clock menu more-arrow no yes mobile

Filed under:

Greg Jenning contract details: 2-years, $8 million really a one-year deal

The Miami Dolphins signed free agent wide receiver Greg JEnnings to a two-year contract this week. Here are the details of the deal.

Bruce Kluckhohn-USA TODAY Sports

The Miami Dolphins siged Greg Jennings this week, adding a veteran presence to a vey young wide receiving corps. The Dolphins have met with multiple veteran wide outs, to include Jennings, Wes Welker, and Michael Crabtree, throughout the offseason, but did not sign any of them during their initial visit. They circled back now to add Jennings, who, according to the initial reports, had signed a two-year, $8 million contract with the team. That immediately appears to be more for a veteran receiver than it had been indicated Miami wanted to spend, but, with a look at the exact contract details, it is actually right in line with where Miami wanted to be.

Fox Sports' Alex Marvez broke out the official numbers last night, showing Jennings is only a $2.5 million salary cap hit this season. Jennings receives a $3 million signing bonus, which splits between the two years on the contract, accounging for a $1.5 million cap hit in both seasons. He then adds a $900,000 base salary for this year, plus a $100,000 workout bonus. Add those together and you get the $2.5 million the Dolphins will be charged this year for Jennings.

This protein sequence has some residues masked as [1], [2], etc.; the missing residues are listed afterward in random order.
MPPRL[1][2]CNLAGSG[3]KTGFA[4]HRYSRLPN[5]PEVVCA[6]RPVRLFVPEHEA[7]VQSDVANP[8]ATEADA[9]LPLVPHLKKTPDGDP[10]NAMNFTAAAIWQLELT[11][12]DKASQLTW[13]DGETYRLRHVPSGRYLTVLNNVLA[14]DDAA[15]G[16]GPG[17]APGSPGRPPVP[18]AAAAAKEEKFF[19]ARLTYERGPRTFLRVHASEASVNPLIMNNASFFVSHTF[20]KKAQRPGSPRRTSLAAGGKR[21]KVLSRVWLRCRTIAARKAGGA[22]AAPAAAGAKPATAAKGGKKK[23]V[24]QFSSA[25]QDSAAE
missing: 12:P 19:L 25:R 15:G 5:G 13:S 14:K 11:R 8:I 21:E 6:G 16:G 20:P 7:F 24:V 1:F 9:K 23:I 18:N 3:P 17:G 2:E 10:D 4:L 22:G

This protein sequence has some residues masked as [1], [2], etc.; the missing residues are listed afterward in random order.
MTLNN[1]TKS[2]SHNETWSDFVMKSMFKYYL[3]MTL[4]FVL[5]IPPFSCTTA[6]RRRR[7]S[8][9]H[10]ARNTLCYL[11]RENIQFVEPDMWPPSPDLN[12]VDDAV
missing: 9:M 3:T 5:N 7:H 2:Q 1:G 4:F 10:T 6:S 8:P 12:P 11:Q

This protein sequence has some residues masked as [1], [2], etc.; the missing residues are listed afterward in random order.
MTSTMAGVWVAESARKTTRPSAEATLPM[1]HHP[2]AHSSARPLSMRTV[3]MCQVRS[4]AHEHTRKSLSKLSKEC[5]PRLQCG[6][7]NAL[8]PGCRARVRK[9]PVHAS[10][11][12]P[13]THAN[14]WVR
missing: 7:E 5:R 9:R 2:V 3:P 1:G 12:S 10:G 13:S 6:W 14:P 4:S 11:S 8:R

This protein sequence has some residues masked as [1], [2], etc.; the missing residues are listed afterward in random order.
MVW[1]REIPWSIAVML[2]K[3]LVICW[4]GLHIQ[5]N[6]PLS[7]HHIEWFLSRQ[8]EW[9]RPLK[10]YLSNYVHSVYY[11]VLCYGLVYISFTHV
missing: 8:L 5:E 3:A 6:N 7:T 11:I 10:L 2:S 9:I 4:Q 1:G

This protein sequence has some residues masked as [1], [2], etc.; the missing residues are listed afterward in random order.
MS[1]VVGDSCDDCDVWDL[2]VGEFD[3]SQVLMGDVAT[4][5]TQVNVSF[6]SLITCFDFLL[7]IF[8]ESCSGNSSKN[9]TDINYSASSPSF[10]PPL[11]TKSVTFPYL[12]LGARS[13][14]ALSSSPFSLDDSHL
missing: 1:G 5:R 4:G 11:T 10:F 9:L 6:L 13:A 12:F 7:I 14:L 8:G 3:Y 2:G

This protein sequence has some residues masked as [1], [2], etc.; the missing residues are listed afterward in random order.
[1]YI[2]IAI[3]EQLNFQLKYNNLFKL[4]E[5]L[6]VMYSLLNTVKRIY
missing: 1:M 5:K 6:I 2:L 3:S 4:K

Next year, Jennings would see a jump in his base salary, up to $3.9 million, which, with the other half of the signing bonus and the workout bonus, would mean a $5.5 million salary cap number. If the Dolphins were to cut Jennings, they would see $1.5 million of the $5.5 million transition into dead money they would have to continue to carry for the 2016 season, but would get $4 million back in cap savings.

Miami wanted to pay between $2.5 and $3 million for a veteran receiver. That is exactly what they did in signing Jennings. If he has a great 2015 season, the team can choose to keep him at the $5.5 million salary cap number, or, they have the flexibility to cut him for the salary cap space. In the end, Jenning's contract is essentially a one-year deal with a team option for a second season. Miami gets the wide receiver they need to add a veteran presence at the price they wanted, and there is no long-term damage done to the salary cap. It works out to a very nice deal for the Dolphins.